Salmonella In Dogs
Salmonella is a bacteria that can impact humans and animals alike.
Though we often associate this agent with infecting humans through food poisoning, our canine friends can fall victim to this same fate as well.
Dogs may not get as sick as you and I, but they still can acquire this common GI bacteria.
In this article we will get into the details of salmonella infections in dogs, and help you better understand how you can protect everyone in the home moving forward.
What Is Salmonella?
Salmonella is a Gram-negative bacteria that is a member of the Enterobacteriaceae family.
There are over 2,000 types of salmonella bacteria in the world, but all of them typically occur within the intestines.
Salmonella can be found in every corner of the globe, typically infecting items ranging from poultry to bodily wastes.
Can Dogs Get A Salmonella Infection?
Yes, our dogs can fall victim to salmonella infections.
It is less common for salmonella to cause illness in dogs as it does in humans, but it can certainly happen in dogs that are compromised in any way.
If a dog consumes an item that is contaminated with the bacteria, there is always a chance of developing a GI infection.
Is Salmonella Infection Common In Dogs?
Salmonella infections are not particularly common in dogs, but they can still occur.
A dog’s intestinal anatomy is designed to protect them against harmful bacteria, as they have a much shorter digestive tract than we do.
Most salmonella infections in humans develop due to having so much time to replicate in the intestines, so their short digestive tract limits this complication.
Dogs also have a lower pH of the acid that resides in their stomach.
Some experts believe that this makes it more challenging for bacteria to thrive, potentially decreasing the risk of infection altogether.
These traits may aid in protecting dogs from bacterial infections, but they are not full proof.
Any form of immune compromise can make it easy for these pathogens to replicate, ranging from forms of stress to underlying illnesses.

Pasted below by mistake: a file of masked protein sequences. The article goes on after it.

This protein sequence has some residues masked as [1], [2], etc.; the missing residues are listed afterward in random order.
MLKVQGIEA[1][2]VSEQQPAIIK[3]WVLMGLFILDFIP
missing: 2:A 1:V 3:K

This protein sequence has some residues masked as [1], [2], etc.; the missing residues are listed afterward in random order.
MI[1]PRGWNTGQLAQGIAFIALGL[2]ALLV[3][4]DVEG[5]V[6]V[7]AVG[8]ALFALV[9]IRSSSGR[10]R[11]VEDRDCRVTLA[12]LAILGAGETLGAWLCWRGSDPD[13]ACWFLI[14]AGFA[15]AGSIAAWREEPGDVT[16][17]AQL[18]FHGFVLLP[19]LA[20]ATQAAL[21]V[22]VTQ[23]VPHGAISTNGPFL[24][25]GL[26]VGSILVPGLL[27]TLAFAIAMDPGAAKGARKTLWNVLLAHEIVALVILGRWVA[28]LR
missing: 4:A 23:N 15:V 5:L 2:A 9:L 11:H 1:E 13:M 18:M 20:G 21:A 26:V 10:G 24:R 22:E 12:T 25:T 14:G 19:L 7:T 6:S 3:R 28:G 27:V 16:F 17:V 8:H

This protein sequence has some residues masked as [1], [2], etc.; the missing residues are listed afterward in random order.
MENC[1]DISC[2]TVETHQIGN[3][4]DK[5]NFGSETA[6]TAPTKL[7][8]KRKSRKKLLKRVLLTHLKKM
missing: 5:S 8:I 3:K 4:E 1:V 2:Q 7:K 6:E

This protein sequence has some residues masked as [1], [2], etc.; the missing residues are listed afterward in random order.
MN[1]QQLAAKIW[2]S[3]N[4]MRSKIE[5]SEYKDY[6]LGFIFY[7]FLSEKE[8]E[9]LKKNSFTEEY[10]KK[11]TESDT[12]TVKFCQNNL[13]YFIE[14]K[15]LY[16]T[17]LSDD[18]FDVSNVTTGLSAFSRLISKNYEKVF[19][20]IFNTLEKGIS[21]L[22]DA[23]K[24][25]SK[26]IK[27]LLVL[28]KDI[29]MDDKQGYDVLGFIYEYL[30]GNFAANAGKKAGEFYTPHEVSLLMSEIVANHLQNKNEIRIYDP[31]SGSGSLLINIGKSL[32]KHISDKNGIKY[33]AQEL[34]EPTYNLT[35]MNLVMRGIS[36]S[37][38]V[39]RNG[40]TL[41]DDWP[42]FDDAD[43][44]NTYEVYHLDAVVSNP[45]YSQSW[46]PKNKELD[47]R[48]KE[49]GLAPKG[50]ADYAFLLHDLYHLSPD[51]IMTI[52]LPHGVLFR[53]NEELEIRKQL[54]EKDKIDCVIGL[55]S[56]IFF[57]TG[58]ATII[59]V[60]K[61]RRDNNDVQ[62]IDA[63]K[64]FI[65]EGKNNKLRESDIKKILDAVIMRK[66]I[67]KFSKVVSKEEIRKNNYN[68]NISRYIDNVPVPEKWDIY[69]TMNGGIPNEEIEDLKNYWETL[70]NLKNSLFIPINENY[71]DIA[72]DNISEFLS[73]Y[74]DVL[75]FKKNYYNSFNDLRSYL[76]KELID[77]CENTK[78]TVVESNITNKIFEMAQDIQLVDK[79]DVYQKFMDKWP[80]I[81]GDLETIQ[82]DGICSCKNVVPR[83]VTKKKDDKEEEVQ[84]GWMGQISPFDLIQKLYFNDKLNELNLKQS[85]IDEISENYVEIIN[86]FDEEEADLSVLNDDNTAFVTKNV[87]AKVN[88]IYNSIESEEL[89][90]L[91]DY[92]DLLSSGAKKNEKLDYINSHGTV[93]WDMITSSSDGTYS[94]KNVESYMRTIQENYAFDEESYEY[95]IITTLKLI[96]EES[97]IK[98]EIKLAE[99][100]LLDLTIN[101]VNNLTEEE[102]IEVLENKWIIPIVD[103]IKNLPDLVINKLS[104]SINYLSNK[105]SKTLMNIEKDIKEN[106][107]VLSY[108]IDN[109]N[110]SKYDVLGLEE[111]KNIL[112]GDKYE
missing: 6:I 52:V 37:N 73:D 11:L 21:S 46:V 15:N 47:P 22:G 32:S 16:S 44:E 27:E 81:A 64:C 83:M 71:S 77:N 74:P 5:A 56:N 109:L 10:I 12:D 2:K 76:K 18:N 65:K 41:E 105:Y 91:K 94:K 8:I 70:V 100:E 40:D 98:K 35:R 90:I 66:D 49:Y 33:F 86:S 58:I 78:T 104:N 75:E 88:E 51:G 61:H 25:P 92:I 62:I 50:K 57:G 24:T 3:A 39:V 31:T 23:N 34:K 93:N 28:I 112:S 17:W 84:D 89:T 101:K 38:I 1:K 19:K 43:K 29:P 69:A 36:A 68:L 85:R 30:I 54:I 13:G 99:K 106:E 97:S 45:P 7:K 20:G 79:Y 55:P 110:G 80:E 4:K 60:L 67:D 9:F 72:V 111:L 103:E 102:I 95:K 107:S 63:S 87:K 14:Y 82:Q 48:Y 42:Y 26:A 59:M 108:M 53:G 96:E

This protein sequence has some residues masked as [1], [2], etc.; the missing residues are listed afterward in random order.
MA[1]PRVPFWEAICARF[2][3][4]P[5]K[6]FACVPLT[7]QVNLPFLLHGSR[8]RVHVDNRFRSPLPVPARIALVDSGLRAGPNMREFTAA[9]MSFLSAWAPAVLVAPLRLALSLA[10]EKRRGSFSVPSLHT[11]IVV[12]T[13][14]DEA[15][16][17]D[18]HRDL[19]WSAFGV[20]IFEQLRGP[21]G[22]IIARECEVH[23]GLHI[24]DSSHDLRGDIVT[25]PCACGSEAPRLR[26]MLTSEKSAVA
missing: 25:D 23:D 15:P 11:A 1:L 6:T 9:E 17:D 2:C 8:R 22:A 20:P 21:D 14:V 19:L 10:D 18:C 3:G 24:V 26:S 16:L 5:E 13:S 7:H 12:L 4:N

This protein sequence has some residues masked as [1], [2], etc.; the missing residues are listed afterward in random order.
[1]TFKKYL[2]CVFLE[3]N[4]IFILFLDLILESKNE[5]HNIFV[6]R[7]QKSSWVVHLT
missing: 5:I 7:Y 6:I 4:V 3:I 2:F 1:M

Due to this, you should never rule out the possibility of salmonella infections in dogs.
Causes Of Salmonella In Dogs
It is rare for salmonella infections to occur in healthy dogs, as their immune systems and digestive tracts are typically strong enough to tackle any harmful agents.
However, there are a few situations in which salmonella can lead to illness in certain pups.
Dogs with compromised immune systems are more likely to develop disease as a result of salmonella exposure.
This includes dogs that are under 6 months of age, dogs in their senior years, dogs that are in stressful situations, and any dogs with an underlying illness.
Each of these scenarios can lead to a disturbance in GI health, making it easier for the bacteria to wreak havoc.
If your dog falls under any of the categories mentioned above, there are a few ways in which they can be exposed to the bacteria.
Some of the most common ways that dogs are exposed to salmonella include:
- Raw meat, especially poultry
- Raw eggs
- Infected water
- Wet food left at room temperature
- Stool of infected dogs
- Saliva from infected dogs
If you think your dog may have come in contact with any of the items listed above, we suggest reaching out to your vet for further guidance.
Symptoms of Salmonella In Dogs
Salmonella will typically impact the digestive tract, so you can expect symptoms of GI illness if your dog is experiencing a salmonella infection.
Some of the most common symptoms of GI upset from salmonella poisoning include:
- Abdominal pain
- Bloody diarrhea
Just like any other form of bacterial infection, some dogs will experience severe forms of the disease.
Dogs with a severe form of salmonella illness may experience weight loss, change in heart rate, swollen lymph nodes, chronic diarrhea, and sepsis.
If your dog is experiencing a severe salmonella infection, your veterinarian will likely lean toward aggressive forms of treatment.
Treating Salmonella Infection In Dogs
When it comes to the treatment of salmonella infections in dogs, each case will vary based on severity.